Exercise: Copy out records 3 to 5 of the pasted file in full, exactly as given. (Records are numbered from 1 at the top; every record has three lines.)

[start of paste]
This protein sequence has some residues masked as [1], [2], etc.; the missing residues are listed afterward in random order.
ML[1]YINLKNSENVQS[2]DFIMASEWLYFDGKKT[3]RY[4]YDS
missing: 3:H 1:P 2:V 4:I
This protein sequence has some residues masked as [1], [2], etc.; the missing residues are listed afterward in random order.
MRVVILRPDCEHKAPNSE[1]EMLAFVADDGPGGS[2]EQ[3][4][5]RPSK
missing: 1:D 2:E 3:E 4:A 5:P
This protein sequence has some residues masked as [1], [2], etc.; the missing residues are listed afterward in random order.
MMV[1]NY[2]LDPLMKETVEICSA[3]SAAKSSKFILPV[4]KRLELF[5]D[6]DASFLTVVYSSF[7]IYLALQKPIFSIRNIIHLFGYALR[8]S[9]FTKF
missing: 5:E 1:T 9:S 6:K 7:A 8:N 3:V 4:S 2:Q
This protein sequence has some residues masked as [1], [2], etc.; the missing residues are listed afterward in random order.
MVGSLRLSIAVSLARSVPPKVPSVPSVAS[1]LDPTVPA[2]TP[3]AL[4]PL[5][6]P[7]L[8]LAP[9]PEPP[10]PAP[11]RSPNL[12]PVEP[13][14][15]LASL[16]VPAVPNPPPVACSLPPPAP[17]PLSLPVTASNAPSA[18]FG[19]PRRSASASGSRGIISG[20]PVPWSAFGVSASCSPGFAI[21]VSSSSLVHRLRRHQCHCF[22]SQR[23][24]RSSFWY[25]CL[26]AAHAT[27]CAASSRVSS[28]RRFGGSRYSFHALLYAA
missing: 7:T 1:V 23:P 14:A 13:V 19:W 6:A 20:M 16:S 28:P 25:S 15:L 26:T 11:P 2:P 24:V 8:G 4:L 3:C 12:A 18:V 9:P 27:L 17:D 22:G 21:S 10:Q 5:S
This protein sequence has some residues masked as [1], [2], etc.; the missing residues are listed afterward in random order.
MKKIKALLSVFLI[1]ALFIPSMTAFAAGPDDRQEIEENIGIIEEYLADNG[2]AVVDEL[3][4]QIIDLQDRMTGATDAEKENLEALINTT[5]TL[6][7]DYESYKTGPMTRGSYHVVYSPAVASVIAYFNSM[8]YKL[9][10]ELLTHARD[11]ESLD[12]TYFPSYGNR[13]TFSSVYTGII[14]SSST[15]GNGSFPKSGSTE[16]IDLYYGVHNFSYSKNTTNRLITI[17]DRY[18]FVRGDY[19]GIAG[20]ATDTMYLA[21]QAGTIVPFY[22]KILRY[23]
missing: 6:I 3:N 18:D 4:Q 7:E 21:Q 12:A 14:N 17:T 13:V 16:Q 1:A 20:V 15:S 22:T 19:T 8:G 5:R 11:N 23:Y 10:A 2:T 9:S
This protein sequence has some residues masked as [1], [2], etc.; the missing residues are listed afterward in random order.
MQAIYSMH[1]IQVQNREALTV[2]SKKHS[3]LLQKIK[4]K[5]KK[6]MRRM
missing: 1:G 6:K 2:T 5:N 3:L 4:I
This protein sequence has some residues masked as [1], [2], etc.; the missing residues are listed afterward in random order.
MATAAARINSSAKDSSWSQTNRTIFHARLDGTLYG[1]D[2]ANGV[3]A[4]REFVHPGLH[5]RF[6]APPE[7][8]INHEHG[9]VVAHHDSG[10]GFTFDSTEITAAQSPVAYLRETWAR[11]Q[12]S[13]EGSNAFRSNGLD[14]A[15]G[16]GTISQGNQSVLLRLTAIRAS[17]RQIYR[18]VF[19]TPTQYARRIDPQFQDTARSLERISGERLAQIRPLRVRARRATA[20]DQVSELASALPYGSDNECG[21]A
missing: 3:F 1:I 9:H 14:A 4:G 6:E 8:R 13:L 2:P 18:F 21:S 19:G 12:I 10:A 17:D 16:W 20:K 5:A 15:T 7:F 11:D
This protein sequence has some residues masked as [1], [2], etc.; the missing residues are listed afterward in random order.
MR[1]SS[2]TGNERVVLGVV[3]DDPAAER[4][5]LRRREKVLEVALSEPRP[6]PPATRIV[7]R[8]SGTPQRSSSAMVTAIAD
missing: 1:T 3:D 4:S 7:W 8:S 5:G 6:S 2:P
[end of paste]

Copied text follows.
This protein sequence has some residues masked as [1], [2], etc.; the missing residues are listed afterward in random order.
MMV[1]NY[2]LDPLMKETVEICSA[3]SAAKSSKFILPV[4]KRLELF[5]D[6]DASFLTVVYSSF[7]IYLALQKPIFSIRNIIHLFGYALR[8]S[9]FTKF
missing: 5:E 1:T 9:S 6:K 7:A 8:N 3:V 4:S 2:Q
This protein sequence has some residues masked as [1], [2], etc.; the missing residues are listed afterward in random order.
MVGSLRLSIAVSLARSVPPKVPSVPSVAS[1]LDPTVPA[2]TP[3]AL[4]PL[5][6]P[7]L[8]LAP[9]PEPP[10]PAP[11]RSPNL[12]PVEP[13][14][15]LASL[16]VPAVPNPPPVACSLPPPAP[17]PLSLPVTASNAPSA[18]FG[19]PRRSASASGSRGIISG[20]PVPWSAFGVSASCSPGFAI[21]VSSSSLVHRLRRHQCHCF[22]SQR[23][24]RSSFWY[25]CL[26]AAHAT[27]CAASSRVSS[28]RRFGGSRYSFHALLYAA
missing: 7:T 1:V 23:P 14:A 13:V 19:W 6:A 20:M 16:S 28:P 25:S 15:L 26:T 11:P 2:P 24:V 8:G 4:L 3:C 12:A 18:V 9:P 27:L 17:D 22:G 21:S 10:Q 5:S
This protein sequence has some residues masked as [1], [2], etc.; the missing residues are listed afterward in random order.
MKKIKALLSVFLI[1]ALFIPSMTAFAAGPDDRQEIEENIGIIEEYLADNG[2]AVVDEL[3][4]QIIDLQDRMTGATDAEKENLEALINTT[5]TL[6][7]DYESYKTGPMTRGSYHVVYSPAVASVIAYFNSM[8]YKL[9][10]ELLTHARD[11]ESLD[12]TYFPSYGNR[13]TFSSVYTGII[14]SSST[15]GNGSFPKSGSTE[16]IDLYYGVHNFSYSKNTTNRLITI[17]DRY[18]FVRGDY[19]GIAG[20]ATDTMYLA[21]QAGTIVPFY[22]KILRY[23]
missing: 6:I 3:N 18:D 4:Q 7:E 21:Q 12:A 14:N 17:T 13:V 16:Q 1:A 20:V 15:S 22:T 19:T 8:G 5:R 11:N 23:Y 10:A 2:T 9:S